|It’s time to throw out the sample bag and depose the pharmaceutical sales rep as the face of the industry. Manufacturing and R&D deserve that role.
Why have sales and marketing become the face of the U.S. pharmaceutical industry? In the past, the public face of the drug industry was always its researchers — those dedicated and talented few who spend their lifetimes seeking new cures. Some never find anything, but at least their struggles are heroic and inspiring.In the rest of the world (outside of New Zealand), where drug advertisements are not shown on television, and pharma sales reps can only push company pens, notepads, umbrellas — not drug samples — the pharmaceutical industry has held on to its prestige. In the U.S., drug companies are viewed as just a notch or two above big tobacco in the public’s view.Perhaps the ascendancy of the “sales rep” mirrors the fact that sales and marketing budgets at so many companies so far outweigh those for research. And marketing hype far outweighs the attention paid to manufacturing. Manufacturing, like R&D, has always been the industry’s most ethical side. Perhaps it has been misguided by the wrong performance indicators and regulatory uncertainty, but you’d never find an operations professional lying about time spent out of the office. And you’d never hire someone without basic scientific and technical training to work in a manufacturing facility.This hasn’t been the case in pharmaceutical sales, where a legion of good-looking and intelligent people, most with no scientific background, have been trained to memorize facts about products and captivate physicians, nurses and back office staff into buying more drug products.In one memorable part of Jamie Reidy’s “Hard Sell: The Evolution of a Viagra Salesman,” a seasoned salesperson without one science course to his credit engages a harried pediatrician in debate in a crowded waiting room over the efficacy and side effects of various ear-infection treatments. Crying kids in the background, he “closes” the deal.But that case was an exception. A growing number of physicians are becoming sick and tired of seeing these reps, and more are openly expressing dislike of the industry’s marketing tactics. Also earning their scorn are some of the industry’s so-called “medical education” efforts, in which Ph.D.s and others with graduate science degrees use technical papers and forums to “close” the deal. The inverse relationship between public opinion and marketing’s profile has already been seen in various U.S. public opinion polls (for example, see "Kaiser Poll Shows Public Distrust of Drug Makers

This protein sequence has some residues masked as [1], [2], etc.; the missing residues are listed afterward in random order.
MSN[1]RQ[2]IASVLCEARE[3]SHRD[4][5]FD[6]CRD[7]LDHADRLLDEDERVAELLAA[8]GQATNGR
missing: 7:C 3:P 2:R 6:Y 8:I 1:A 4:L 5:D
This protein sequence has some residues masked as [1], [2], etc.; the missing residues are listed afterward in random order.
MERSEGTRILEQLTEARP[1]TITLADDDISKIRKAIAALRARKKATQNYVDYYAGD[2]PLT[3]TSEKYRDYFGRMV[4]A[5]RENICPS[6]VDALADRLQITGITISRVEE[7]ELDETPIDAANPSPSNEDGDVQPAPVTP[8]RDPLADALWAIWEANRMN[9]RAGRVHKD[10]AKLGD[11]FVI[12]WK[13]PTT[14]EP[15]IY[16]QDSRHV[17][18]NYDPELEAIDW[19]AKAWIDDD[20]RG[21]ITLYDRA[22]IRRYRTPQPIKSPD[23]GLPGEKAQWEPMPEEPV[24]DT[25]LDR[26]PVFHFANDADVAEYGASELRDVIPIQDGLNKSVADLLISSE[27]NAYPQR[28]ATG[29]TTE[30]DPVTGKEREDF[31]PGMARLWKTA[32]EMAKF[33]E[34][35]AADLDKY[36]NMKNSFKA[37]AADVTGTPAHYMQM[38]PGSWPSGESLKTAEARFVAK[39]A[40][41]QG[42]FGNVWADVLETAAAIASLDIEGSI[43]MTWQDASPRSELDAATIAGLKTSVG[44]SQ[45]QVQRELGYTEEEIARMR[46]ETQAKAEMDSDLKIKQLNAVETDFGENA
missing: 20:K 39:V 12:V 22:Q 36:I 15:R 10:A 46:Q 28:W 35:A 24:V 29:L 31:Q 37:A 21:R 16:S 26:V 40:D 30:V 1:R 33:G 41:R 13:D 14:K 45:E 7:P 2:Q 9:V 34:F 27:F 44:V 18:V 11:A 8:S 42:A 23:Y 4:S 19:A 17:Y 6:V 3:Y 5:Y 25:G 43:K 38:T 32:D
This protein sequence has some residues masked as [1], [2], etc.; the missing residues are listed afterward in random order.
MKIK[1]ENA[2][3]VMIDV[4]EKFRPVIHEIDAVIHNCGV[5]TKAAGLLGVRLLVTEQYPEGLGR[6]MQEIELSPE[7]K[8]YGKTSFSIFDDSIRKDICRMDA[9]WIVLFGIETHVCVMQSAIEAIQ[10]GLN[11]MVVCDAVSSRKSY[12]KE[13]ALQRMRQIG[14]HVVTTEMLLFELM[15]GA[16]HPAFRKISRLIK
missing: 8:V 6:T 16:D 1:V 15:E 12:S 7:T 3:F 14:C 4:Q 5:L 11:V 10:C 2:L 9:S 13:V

"). Soon, we’ll see Hollywood’s take on the industry, with no less than four films coming out over the next year. Not only Michael Moore’s documentary, “Sicko,” but two films about pharmaceutical sales reps: "Side Effects," one of these films, will be re-released in September (for a look at the film’s trailer, which doesn’t really say all that much, visit www.sideeffectsthemovie.com
). A movie based on Reidy’s book is also reportedly in the works. Both Reidy and the protagonist of "Side Effects" are young, smart, attractive, likeable, and grappling with ethical questions they’d never anticipated facing. Reidy’s work ethic is nonexistent, yet the former Army officer still comes across as a “nice guy.”But even before these films appear at a theater near you, Hollywood will release a film version of a John Le Carre book with the sleep-inducing title, “The Constant Gardener.” Why would a book panned by his fans and critics alike be deemed worthy of a megabudget film? Because star Ralph Fiennes gets to battle — you guessed it — the evil pharmaceutical industry. In this case, the industry is symbolized by a company exploiting people in an African nation, using them as guinea pigs for medical experiments. Hollywood knows only too well what the U.S. public thinks of the pharmaceutical industry. And in this case, it also gets to tap into knee-jerk responses involving drug companies and developing nations. (For a trailer of that movie, due in theaters next week, click here
.)What’s the solution to the U.S. drug industry’s huge public relations problem? Some of it (health insurance, for example) is beyond the industry’s capabilities to solve. But manufacturers have brought some of the negative public opinion upon themselves. Lower cost drugs would be one step toward making amends.While you and your colleagues continue to work on raising the industry’s Sigma level, why don’t your colleagues in the public relations department show how manufacturing is working to lower drug costs and retain more local employment? It’s time to throw out the sample bag and depose the pharmaceutical sales rep as the face of the industry. Manufacturing and R&D deserve that role, and the public needs to realize the importance, and difficulty, of the work you're doing.